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What’s it like working in small-town firms?


Glaucon

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Glaucon
  • Law Student

Would anyone be willing to share their experience doing legal work in a small town / rural setting?

I’m a an accepted UBC 0L so I know my interests will change a lot once I learn law + get some practical experience etc etc. But rn I’m super interested in rural firms // small town practice.

I’d love to hear from people who have done a small town 2L internship, who have articled in rural firms, or who have other experience practicing law in a small town context.

What does the work feel like? What’s is your social life like being one of few lawyers in a small town? What are some lessons you learned? Do you ever end up working for individuals or organizations from local native reserves, or do those communities have their own legal service sector? Is compensation predictable, or variable between firms, years, etc? Overall pros and cons of rural practice?

 

Note: I asked a more specific Q in the UBC sub about BC REAL, but the content is mostly the same. If mods wants to consolidate these topics, I’d prefer it goes general to cast a wider net.

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Phaedrus
  • Lawyer

I articled in a city and relocated to a small/rural community for practice. I practice criminal family and miscellaneous "social justice" areas.

My practice is "high volume" by rural standards and I'm in the office ~50-60 hours a week (for weeks without trials/trial prep). Our local bar is small, and my colleagues of similar age/call work similar hours. I'm sure there are sleepier rural practices, but there's more work around here than anyone really knows what to do with. That said, I enjoy a decent work-life balance and work limited weekends (as does most everyone here).

I didn't know a soul when I moved here, but it didn't take long to make friends and go out. You have to live with the fact that there's one or two bars to go to, and the same couple restaurants to order from (or drive an hour to a better population centre). You'll run into your clients all the time and you'll hear a lot from "the grapevine". Some people find that suffocating, whereas I love the familiarity. I can see introverts struggling to adjust in a small town for this reason. Volunteering always helps and it tends to daisychain to other opportunities/groups. Everyone wants a lawyer on their board/committee, especially one that cares about community. 

Compensation varies, here clerks make $40-45k and first year associates make $45-50k. That can be tough when you're carrying student debt, but the cost of living is a lot better than in a city. Base salaries are mostly comparable, so it boils down to the firm's bonus structure or fee-split arrangement.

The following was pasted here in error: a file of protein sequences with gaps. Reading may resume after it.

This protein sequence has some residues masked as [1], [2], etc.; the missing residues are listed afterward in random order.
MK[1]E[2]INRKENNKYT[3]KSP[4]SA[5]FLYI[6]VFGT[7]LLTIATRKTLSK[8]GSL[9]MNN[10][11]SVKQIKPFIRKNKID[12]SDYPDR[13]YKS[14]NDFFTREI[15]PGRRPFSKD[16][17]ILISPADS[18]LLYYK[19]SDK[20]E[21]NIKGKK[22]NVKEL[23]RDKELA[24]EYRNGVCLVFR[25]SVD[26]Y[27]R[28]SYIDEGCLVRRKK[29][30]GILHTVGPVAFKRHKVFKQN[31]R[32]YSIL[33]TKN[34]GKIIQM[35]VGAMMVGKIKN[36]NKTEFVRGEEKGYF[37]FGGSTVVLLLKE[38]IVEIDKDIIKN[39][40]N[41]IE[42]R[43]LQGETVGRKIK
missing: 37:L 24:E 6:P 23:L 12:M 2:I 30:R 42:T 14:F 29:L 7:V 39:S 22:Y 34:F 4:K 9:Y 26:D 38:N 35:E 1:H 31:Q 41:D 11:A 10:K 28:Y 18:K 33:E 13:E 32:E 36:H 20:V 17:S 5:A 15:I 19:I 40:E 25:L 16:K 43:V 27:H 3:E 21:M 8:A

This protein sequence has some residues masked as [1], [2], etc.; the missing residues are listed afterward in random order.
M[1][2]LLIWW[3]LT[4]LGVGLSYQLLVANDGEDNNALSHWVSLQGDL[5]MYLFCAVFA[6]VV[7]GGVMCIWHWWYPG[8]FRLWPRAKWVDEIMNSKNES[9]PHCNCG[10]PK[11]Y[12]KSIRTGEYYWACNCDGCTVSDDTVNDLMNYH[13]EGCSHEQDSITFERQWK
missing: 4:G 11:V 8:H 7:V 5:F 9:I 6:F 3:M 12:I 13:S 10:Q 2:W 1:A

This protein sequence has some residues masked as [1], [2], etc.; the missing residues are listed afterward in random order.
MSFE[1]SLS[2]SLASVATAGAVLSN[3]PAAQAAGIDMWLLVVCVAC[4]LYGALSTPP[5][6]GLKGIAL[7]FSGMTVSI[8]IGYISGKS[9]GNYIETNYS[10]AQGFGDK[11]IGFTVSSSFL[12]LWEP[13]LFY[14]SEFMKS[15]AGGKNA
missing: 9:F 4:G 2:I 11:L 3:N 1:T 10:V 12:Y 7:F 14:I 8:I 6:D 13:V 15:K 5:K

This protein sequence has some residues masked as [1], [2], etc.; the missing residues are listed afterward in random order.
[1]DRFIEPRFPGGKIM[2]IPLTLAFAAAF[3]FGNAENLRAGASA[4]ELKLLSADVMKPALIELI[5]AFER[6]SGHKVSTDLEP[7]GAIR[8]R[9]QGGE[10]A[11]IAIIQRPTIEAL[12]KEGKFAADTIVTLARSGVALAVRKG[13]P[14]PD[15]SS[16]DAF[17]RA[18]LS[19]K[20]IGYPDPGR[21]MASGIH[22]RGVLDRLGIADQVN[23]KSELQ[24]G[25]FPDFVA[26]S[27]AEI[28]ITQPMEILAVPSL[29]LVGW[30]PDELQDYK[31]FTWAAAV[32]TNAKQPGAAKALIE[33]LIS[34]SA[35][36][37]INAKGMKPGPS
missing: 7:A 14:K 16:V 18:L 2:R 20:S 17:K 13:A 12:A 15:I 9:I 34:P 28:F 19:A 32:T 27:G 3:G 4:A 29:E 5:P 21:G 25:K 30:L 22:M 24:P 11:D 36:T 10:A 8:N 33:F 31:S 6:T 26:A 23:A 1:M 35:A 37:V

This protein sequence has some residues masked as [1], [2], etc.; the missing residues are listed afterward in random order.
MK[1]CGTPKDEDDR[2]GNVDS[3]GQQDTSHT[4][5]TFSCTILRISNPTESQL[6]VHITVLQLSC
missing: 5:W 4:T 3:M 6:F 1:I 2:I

Working with opposing counsel is interesting. I work with the same 4-5 lawyers on 95% of my files, which can be great or a massive pain the ass. I'm quite fortunate that opposing counsel here are reasonable people and are issue-focused, so a lot of work can get done in short order because we focus on what matters (and helping the clients move on). We encounter few mouth piece lawyers that advance unreasonable positions, and the local bar tend to roll their eyes when one comes into town. That said, my colleagues in the town over have the opposite problem. Everyone's deadlocked and willing to die on every hill. 

A major attraction to small town practice is the opportunity to buy into or basically inherit a retiring lawyer's practice. Young people aren't moving into small towns, and it's hard to attract young professionals because, well, there's one bar and two restaurants. Those who want to stay can usually find a few older lawyers without a succession plan who are anxious to hand their practices off in a couple years. You will inevitably become more of a generalist in small communities: wills, estates, commercial real estate, property, civil litigation, family, etc. You learn what areas to mix and match, and what areas not to (e.g., property and criminal). 

On the dating front, being a single lawyer in a small/rural community can really suck. The dating pool is shallow and there may only be a handful of people near your age, let alone singles. Tinder/Bumble/Grindr/Hinge/etc., you better set those search areas to max. If you have a partner who's going to move with you, they might struggle to find work in their field because there isn't as much opportunity. 

I work with BIPOC clients regularly, but I probably don't provide the kind services you had in mind when you asked the question. There's a regional band with in-house counsel that most First Nations will go to for land/business related issues. For my criminal or family clients, I often refer clients to other support organizations that receive funding specifically to assist those groups through the legal system.